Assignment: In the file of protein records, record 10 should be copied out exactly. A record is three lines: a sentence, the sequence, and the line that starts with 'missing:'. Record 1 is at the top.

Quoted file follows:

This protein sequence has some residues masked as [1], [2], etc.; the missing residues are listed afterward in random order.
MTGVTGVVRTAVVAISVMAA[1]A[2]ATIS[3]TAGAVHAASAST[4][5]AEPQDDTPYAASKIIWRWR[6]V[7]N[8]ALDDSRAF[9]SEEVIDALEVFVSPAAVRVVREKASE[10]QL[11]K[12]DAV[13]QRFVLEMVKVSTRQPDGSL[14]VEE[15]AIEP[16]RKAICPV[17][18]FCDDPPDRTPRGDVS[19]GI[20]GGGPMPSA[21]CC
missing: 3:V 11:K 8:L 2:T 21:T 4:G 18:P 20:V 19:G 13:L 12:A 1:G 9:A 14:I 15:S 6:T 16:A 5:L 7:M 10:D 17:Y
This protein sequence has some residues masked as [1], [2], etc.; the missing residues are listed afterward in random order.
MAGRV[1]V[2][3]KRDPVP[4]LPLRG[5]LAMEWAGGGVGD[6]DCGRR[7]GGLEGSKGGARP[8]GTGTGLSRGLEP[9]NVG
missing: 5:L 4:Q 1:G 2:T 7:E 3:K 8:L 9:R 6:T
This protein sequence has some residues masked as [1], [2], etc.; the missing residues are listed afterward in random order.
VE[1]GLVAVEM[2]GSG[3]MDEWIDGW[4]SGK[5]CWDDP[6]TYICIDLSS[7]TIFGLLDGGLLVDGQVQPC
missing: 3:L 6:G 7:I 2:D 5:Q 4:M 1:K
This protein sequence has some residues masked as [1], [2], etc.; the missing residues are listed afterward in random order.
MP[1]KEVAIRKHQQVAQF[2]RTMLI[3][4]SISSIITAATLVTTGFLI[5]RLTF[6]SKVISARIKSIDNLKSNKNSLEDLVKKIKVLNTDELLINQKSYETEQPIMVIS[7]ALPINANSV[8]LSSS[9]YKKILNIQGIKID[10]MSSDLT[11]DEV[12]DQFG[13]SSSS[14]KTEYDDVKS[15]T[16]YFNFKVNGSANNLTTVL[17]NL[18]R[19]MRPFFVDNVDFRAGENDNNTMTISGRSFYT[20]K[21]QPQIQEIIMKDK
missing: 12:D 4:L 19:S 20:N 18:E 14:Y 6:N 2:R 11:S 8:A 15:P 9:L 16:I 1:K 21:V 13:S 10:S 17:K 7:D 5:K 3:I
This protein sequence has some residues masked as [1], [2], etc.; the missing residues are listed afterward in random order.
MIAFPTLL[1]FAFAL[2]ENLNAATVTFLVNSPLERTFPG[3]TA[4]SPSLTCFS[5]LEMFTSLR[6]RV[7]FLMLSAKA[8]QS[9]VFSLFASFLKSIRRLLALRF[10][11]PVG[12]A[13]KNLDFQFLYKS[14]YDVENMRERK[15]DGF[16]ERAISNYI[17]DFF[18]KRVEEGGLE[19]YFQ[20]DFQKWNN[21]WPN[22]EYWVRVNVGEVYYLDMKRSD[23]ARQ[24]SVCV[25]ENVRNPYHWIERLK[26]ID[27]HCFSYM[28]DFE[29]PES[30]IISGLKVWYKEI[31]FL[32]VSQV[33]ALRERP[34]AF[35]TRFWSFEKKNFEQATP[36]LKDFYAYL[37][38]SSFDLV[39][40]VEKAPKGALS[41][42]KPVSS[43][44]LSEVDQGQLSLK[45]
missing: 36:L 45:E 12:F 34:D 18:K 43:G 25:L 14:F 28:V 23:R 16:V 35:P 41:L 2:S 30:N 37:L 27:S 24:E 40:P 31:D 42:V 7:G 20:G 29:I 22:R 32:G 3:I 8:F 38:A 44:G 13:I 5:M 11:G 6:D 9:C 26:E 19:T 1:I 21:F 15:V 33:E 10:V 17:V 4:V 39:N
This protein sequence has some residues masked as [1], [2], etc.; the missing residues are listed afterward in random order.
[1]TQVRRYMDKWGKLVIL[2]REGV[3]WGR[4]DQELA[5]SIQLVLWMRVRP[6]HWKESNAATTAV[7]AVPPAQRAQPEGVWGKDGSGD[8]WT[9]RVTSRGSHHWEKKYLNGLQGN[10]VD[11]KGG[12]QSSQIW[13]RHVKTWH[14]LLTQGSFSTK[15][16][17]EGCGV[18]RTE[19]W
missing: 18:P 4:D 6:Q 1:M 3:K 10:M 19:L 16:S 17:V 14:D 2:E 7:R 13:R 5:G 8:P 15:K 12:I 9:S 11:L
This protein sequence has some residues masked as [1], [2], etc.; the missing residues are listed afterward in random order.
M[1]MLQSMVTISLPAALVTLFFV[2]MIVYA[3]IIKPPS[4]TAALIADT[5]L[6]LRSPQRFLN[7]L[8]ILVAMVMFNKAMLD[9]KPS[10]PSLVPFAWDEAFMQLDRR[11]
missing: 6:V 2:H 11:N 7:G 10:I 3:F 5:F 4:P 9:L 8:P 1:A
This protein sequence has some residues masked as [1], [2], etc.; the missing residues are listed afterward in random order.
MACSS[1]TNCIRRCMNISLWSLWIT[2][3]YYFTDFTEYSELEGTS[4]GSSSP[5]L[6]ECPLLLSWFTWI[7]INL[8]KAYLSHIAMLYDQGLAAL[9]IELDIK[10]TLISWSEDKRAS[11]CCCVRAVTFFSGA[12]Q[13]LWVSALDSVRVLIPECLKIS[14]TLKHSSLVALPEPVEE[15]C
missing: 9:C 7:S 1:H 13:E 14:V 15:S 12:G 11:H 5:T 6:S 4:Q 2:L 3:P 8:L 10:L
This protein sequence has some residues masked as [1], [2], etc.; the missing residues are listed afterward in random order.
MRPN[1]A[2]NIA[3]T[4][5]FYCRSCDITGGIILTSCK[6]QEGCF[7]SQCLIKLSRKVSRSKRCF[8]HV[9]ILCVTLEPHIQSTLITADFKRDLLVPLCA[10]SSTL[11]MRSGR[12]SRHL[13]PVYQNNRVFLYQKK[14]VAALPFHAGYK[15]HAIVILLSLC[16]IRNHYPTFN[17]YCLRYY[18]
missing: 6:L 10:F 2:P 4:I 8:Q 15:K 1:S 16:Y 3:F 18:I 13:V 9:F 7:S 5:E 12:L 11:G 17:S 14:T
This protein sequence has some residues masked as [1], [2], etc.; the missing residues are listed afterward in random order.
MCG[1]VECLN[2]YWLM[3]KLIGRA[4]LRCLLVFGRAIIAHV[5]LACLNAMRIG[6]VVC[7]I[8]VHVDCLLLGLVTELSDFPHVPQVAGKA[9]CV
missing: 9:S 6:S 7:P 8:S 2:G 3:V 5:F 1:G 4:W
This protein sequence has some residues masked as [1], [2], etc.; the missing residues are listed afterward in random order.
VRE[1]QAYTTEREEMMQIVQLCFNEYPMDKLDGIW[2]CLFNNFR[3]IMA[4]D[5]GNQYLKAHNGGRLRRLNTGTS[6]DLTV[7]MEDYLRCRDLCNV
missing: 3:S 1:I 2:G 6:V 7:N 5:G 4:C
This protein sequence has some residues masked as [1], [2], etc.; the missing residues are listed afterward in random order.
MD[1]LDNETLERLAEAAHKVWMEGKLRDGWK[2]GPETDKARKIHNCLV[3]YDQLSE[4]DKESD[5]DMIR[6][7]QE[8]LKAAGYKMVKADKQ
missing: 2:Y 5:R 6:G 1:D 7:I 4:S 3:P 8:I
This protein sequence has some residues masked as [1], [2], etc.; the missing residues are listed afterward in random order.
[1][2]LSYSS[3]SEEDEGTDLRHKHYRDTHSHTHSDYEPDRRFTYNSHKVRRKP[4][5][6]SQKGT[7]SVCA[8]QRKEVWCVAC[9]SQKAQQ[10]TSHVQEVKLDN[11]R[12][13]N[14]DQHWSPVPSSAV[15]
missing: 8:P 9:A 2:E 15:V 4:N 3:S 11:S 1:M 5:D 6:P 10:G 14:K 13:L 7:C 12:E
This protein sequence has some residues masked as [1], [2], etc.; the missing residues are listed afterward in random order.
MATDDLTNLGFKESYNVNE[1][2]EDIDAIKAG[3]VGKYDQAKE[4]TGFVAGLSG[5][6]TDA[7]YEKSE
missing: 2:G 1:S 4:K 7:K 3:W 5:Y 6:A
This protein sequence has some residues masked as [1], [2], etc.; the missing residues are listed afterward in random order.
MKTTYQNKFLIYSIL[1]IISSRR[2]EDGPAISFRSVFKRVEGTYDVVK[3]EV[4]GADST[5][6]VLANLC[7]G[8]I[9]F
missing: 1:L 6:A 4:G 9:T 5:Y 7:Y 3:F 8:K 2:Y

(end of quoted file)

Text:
This protein sequence has some residues masked as [1], [2], etc.; the missing residues are listed afterward in random order.
MCG[1]VECLN[2]YWLM[3]KLIGRA[4]LRCLLVFGRAIIAHV[5]LACLNAMRIG[6]VVC[7]I[8]VHVDCLLLGLVTELSDFPHVPQVAGKA[9]CV
missing: 9:S 6:S 7:P 8:S 2:G 3:V 5:F 1:G 4:W